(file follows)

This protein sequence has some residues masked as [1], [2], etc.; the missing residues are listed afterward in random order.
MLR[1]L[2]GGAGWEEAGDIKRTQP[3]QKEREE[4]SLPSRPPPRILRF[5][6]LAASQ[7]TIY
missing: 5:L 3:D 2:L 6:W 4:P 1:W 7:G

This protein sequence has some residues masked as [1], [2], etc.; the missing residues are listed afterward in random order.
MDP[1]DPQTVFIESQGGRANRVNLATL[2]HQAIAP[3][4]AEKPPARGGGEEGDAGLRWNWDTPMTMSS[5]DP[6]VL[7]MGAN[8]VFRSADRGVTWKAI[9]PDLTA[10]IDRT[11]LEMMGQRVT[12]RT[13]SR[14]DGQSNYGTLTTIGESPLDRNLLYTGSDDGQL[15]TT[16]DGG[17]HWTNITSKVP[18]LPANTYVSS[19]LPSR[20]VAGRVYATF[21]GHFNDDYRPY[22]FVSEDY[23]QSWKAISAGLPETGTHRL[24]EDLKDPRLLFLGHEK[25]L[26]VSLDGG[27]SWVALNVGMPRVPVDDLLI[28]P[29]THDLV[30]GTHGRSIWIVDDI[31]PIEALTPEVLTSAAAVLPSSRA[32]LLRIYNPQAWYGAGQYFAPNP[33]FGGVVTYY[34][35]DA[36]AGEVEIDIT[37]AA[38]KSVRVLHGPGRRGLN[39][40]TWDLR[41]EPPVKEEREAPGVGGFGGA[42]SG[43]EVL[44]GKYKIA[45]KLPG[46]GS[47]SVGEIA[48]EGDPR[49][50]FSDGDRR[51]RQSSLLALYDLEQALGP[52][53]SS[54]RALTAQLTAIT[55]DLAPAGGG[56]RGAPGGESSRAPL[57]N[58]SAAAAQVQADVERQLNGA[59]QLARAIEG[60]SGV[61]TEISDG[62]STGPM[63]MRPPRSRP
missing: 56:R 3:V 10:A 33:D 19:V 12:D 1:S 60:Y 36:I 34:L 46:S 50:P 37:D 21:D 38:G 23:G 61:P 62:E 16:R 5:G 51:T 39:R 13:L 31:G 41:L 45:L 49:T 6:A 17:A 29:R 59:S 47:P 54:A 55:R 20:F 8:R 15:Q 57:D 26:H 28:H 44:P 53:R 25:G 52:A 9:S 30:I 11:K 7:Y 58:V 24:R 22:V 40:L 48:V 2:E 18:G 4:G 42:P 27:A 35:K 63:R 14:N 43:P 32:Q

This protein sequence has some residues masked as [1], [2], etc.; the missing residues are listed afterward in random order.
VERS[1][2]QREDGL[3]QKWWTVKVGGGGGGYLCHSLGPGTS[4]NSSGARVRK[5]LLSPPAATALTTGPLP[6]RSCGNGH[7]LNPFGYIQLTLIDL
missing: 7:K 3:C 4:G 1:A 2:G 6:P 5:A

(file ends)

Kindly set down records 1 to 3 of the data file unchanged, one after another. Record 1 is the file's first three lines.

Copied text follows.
This protein sequence has some residues masked as [1], [2], etc.; the missing residues are listed afterward in random order.
MLR[1]L[2]GGAGWEEAGDIKRTQP[3]QKEREE[4]SLPSRPPPRILRF[5][6]LAASQ[7]TIY
missing: 5:L 3:D 2:L 6:W 4:P 1:W 7:G

This protein sequence has some residues masked as [1], [2], etc.; the missing residues are listed afterward in random order.
MDP[1]DPQTVFIESQGGRANRVNLATL[2]HQAIAP[3][4]AEKPPARGGGEEGDAGLRWNWDTPMTMSS[5]DP[6]VL[7]MGAN[8]VFRSADRGVTWKAI[9]PDLTA[10]IDRT[11]LEMMGQRVT[12]RT[13]SR[14]DGQSNYGTLTTIGESPLDRNLLYTGSDDGQL[15]TT[16]DGG[17]HWTNITSKVP[18]LPANTYVSS[19]LPSR[20]VAGRVYATF[21]GHFNDDYRPY[22]FVSEDY[23]QSWKAISAGLPETGTHRL[24]EDLKDPRLLFLGHEK[25]L[26]VSLDGG[27]SWVALNVGMPRVPVDDLLI[28]P[29]THDLV[30]GTHGRSIWIVDDI[31]PIEALTPEVLTSAAAVLPSSRA[32]LLRIYNPQAWYGAGQYFAPNP[33]FGGVVTYY[34][35]DA[36]AGEVEIDIT[37]AA[38]KSVRVLHGPGRRGLN[39][40]TWDLR[41]EPPVKEEREAPGVGGFGGA[42]SG[43]EVL[44]GKYKIA[45]KLPG[46]GS[47]SVGEIA[48]EGDPR[49][50]FSDGDRR[51]RQSSLLALYDLEQALGP[52][53]SS[54]RALTAQLTAIT[55]DLAPAGGG[56]RGAPGGESSRAPL[57]N[58]SAAAAQVQADVERQLNGA[59]QLARAIEG[60]SGV[61]TEISDG[62]STGPM[63]MRPPRSRP
missing: 56:R 3:V 10:A 33:D 19:V 12:D 1:S 60:Y 36:I 34:L 46:S 50:P 37:D 21:D 38:G 23:G 61:P 62:E 16:R 5:G 51:T 39:R 13:L 31:G 41:L 45:L 49:T 6:A 17:A 29:R 59:S 47:P 54:A 55:R 20:F 8:R 15:Q 57:D 26:H 28:H 44:P 53:R 25:G 52:A 9:S 30:I 11:K 7:Y 58:V 24:R 22:V 40:L 48:V 2:E 18:G 4:G 42:P 27:A 35:K 63:R 14:N 43:P 32:Q

This protein sequence has some residues masked as [1], [2], etc.; the missing residues are listed afterward in random order.
VERS[1][2]QREDGL[3]QKWWTVKVGGGGGGYLCHSLGPGTS[4]NSSGARVRK[5]LLSPPAATALTTGPLP[6]RSCGNGH[7]LNPFGYIQLTLIDL
missing: 7:K 3:C 4:G 1:A 2:G 6:P 5:A